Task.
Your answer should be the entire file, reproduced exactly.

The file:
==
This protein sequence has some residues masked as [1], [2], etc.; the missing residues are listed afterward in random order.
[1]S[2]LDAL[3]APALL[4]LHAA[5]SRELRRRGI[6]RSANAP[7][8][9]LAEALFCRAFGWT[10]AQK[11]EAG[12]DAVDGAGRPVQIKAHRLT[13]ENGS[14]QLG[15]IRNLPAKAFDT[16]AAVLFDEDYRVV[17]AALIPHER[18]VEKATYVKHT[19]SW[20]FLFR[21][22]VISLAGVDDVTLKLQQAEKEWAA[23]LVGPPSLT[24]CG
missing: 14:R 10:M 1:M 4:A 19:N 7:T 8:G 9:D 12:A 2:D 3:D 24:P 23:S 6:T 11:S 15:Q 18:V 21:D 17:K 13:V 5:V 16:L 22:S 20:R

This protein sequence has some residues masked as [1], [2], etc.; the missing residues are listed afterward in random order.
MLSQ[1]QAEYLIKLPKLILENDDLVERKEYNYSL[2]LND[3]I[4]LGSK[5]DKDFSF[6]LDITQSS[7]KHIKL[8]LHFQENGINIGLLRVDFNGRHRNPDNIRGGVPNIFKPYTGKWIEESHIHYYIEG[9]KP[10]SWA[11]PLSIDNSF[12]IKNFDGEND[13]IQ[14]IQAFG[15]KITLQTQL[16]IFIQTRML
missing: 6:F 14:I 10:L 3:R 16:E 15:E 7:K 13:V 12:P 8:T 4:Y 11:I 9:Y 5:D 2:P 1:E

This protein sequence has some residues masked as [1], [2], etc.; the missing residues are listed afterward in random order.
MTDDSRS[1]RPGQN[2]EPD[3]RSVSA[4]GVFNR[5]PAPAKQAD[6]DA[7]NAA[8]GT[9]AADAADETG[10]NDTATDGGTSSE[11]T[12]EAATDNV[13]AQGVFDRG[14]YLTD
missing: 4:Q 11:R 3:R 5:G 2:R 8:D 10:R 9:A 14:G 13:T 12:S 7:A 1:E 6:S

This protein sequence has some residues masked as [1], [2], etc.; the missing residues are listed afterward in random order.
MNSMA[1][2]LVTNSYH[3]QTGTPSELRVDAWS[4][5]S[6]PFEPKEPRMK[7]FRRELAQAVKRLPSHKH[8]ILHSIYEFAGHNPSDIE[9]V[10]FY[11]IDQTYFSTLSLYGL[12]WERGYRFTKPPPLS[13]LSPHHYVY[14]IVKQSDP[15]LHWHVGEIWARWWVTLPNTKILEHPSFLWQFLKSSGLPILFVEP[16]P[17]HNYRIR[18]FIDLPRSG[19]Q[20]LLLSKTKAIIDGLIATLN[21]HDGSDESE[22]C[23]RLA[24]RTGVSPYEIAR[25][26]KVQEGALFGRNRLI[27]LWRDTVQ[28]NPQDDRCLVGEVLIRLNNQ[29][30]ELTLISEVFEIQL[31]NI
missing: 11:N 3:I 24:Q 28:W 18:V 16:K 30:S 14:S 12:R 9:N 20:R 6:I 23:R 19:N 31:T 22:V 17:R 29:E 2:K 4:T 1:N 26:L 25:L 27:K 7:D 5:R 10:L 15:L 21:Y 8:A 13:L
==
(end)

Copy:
This protein sequence has some residues masked as [1], [2], etc.; the missing residues are listed afterward in random order.
[1]S[2]LDAL[3]APALL[4]LHAA[5]SRELRRRGI[6]RSANAP[7][8][9]LAEALFCRAFGWT[10]AQK[11]EAG[12]DAVDGAGRPVQIKAHRLT[13]ENGS[14]QLG[15]IRNLPAKAFDT[16]AAVLFDEDYRVV[17]AALIPHER[18]VEKATYVKHT[19]SW[20]FLFR[21][22]VISLAGVDDVTLKLQQAEKEWAA[23]LVGPPSLT[24]CG
missing: 14:R 10:M 1:M 4:A 19:N 7:T 8:G 9:D 12:A 2:D 3:D 24:P 23:S 6:T 11:S 15:Q 18:V 21:D 17:K 13:V 5:V 16:L 22:S 20:R

This protein sequence has some residues masked as [1], [2], etc.; the missing residues are listed afterward in random order.
MLSQ[1]QAEYLIKLPKLILENDDLVERKEYNYSL[2]LND[3]I[4]LGSK[5]DKDFSF[6]LDITQSS[7]KHIKL[8]LHFQENGINIGLLRVDFNGRHRNPDNIRGGVPNIFKPYTGKWIEESHIHYYIEG[9]KP[10]SWA[11]PLSIDNSF[12]IKNFDGEND[13]IQ[14]IQAFG[15]KITLQTQL[16]IFIQTRML
missing: 6:F 14:I 10:L 3:R 16:E 15:E 7:K 13:V 12:P 8:T 4:Y 11:I 9:Y 5:D 2:P 1:E

This protein sequence has some residues masked as [1], [2], etc.; the missing residues are listed afterward in random order.
MTDDSRS[1]RPGQN[2]EPD[3]RSVSA[4]GVFNR[5]PAPAKQAD[6]DA[7]NAA[8]GT[9]AADAADETG[10]NDTATDGGTSSE[11]T[12]EAATDNV[13]AQGVFDRG[14]YLTD
missing: 4:Q 11:R 3:R 5:G 2:R 8:D 10:R 9:A 14:G 13:T 12:S 7:A 1:E 6:S

This protein sequence has some residues masked as [1], [2], etc.; the missing residues are listed afterward in random order.
MNSMA[1][2]LVTNSYH[3]QTGTPSELRVDAWS[4][5]S[6]PFEPKEPRMK[7]FRRELAQAVKRLPSHKH[8]ILHSIYEFAGHNPSDIE[9]V[10]FY[11]IDQTYFSTLSLYGL[12]WERGYRFTKPPPLS[13]LSPHHYVY[14]IVKQSDP[15]LHWHVGEIWARWWVTLPNTKILEHPSFLWQFLKSSGLPILFVEP[16]P[17]HNYRIR[18]FIDLPRSG[19]Q[20]LLLSKTKAIIDGLIATLN[21]HDGSDESE[22]C[23]RLA[24]RTGVSPYEIAR[25][26]KVQEGALFGRNRLI[27]LWRDTVQ[28]NPQDDRCLVGEVLIRLNNQ[29][30]ELTLISEVFEIQL[31]NI
missing: 11:N 3:I 24:Q 28:W 18:V 16:K 30:S 14:S 12:R 9:N 20:R 6:I 23:R 19:N 31:T 22:V 17:R 29:E 2:K 4:T 1:N 26:L 25:L 27:K 7:D 5:R 10:L 15:L 21:Y 8:A 13:L